The October issue of The Economist features the war for talent as its cover story. The article mentions how the shortage of talent has become a top issue and “how the war for talent is shifting the balance of power from companies to workers”.
In fact I have encountered some of the most unprofessional behavior in my own search for talent. Engineering and sciences being the most sought after careers in India means that the softer skills are harder to find. And that means that the balance of power is definitely on the side of the worker. And it can lead to some unbelievable outcomes.
Recently I had given an offer to a candidate. Before joining the company she called up to request for an Offer Letter based on which she can resign from her current job. Once that was done she later called up saying that her current employer has raised her salary and hence her expectations have also gone up. Considering our immediate need for a talented resource we made another offer to make sure that she joins. She however called back, this time requesting for another favor that her brother should also be offered a job and only then is she willing to come. So within a matter of one month she had given me two different reasons for not joining the company after accepting the offer letter, neither of which sounded convincing by any means. Needless to say, she will not be hearing from me ever again.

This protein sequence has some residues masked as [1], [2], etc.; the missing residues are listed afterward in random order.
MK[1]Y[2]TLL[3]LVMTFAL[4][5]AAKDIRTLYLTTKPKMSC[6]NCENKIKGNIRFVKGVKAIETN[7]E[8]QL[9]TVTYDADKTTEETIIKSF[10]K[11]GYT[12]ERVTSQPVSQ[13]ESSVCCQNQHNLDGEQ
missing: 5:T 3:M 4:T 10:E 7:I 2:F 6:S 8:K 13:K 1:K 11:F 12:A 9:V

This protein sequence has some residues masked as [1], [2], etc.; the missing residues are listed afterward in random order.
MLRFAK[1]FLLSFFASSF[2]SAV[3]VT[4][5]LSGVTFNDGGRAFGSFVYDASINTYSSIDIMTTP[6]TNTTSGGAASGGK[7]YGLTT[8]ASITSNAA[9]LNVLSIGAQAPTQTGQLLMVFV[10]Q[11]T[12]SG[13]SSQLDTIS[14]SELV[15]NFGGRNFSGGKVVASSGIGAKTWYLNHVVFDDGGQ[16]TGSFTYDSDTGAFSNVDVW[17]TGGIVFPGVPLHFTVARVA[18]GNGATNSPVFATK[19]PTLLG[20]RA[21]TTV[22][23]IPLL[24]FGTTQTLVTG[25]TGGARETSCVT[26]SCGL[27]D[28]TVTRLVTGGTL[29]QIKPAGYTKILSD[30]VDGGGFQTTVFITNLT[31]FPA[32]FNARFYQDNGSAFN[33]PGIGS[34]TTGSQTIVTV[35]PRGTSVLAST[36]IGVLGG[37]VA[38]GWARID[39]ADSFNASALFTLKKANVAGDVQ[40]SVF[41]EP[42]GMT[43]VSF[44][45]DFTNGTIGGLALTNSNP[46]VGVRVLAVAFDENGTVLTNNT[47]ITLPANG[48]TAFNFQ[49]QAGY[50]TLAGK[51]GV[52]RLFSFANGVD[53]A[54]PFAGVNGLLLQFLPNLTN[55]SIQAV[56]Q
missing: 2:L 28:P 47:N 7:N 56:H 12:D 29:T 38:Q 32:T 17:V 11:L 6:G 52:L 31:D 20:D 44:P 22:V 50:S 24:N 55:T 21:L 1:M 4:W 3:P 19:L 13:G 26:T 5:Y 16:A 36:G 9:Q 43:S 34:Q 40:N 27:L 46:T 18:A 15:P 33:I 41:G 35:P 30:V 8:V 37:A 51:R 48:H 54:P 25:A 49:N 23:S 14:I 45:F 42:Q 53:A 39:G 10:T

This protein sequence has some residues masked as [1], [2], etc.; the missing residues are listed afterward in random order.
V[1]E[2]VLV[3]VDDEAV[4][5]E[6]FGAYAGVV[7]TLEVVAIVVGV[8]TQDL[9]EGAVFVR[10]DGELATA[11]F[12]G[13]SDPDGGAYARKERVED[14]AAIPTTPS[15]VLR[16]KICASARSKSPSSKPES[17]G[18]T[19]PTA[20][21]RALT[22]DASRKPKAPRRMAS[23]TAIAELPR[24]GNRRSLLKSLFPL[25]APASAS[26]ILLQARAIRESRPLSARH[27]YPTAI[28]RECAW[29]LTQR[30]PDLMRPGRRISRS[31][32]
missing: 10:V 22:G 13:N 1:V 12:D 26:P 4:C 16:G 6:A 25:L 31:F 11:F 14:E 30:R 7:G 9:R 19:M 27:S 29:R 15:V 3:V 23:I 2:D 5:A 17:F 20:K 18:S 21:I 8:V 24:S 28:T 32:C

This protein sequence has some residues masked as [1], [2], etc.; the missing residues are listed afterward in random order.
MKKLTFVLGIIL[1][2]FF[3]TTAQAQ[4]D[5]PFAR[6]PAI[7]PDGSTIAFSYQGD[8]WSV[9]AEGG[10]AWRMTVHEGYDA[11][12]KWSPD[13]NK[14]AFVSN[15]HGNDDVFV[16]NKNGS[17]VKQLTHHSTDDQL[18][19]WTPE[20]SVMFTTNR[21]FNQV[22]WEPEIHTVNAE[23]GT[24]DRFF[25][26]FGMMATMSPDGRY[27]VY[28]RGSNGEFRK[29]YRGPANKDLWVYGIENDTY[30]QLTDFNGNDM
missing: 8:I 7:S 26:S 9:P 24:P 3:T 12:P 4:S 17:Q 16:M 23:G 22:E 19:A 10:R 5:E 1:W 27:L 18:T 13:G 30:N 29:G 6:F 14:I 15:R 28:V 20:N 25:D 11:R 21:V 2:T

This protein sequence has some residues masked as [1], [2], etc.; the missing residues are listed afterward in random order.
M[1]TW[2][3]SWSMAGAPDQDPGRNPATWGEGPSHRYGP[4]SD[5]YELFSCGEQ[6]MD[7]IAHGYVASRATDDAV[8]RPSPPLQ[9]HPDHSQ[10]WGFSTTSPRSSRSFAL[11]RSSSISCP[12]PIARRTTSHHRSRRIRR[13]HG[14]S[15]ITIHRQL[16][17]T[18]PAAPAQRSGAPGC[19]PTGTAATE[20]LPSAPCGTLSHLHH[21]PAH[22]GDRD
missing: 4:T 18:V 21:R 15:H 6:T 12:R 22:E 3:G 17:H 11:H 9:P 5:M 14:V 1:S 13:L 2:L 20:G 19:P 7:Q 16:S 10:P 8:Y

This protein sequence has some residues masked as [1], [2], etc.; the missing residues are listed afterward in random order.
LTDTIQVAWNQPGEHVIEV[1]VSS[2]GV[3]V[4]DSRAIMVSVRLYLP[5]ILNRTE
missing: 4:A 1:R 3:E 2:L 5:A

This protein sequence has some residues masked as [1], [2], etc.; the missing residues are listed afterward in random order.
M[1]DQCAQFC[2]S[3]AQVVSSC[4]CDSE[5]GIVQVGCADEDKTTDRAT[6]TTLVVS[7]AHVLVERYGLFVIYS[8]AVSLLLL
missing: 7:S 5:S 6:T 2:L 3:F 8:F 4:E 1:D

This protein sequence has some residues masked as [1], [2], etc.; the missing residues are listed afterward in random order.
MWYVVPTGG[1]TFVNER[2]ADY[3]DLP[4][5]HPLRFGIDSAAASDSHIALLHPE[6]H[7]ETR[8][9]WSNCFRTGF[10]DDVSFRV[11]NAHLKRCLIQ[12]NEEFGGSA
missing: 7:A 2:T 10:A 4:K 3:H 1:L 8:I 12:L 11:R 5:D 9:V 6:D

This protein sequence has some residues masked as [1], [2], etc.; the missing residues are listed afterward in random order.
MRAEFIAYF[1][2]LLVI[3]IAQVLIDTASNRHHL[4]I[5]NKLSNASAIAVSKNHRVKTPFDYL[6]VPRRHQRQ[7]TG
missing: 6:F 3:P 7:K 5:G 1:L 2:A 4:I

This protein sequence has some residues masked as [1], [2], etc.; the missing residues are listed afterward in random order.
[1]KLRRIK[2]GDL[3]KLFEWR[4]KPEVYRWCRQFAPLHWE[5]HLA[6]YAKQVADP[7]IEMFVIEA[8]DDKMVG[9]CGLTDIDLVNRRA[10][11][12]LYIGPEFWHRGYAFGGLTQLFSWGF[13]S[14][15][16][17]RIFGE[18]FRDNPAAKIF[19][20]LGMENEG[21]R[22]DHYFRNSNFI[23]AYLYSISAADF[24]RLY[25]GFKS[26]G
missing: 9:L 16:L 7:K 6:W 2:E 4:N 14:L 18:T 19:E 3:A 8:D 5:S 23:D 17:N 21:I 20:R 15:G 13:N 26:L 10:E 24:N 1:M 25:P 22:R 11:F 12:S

I am sure we can all relate ‘war stories’ when it comes to recruiting. What is disconcerting is that such scenarios are no longer becoming the exception but the rule as Indian workers realize that the balance of power lies with them.
But unprofessionalism can’t be good for either side in the long run.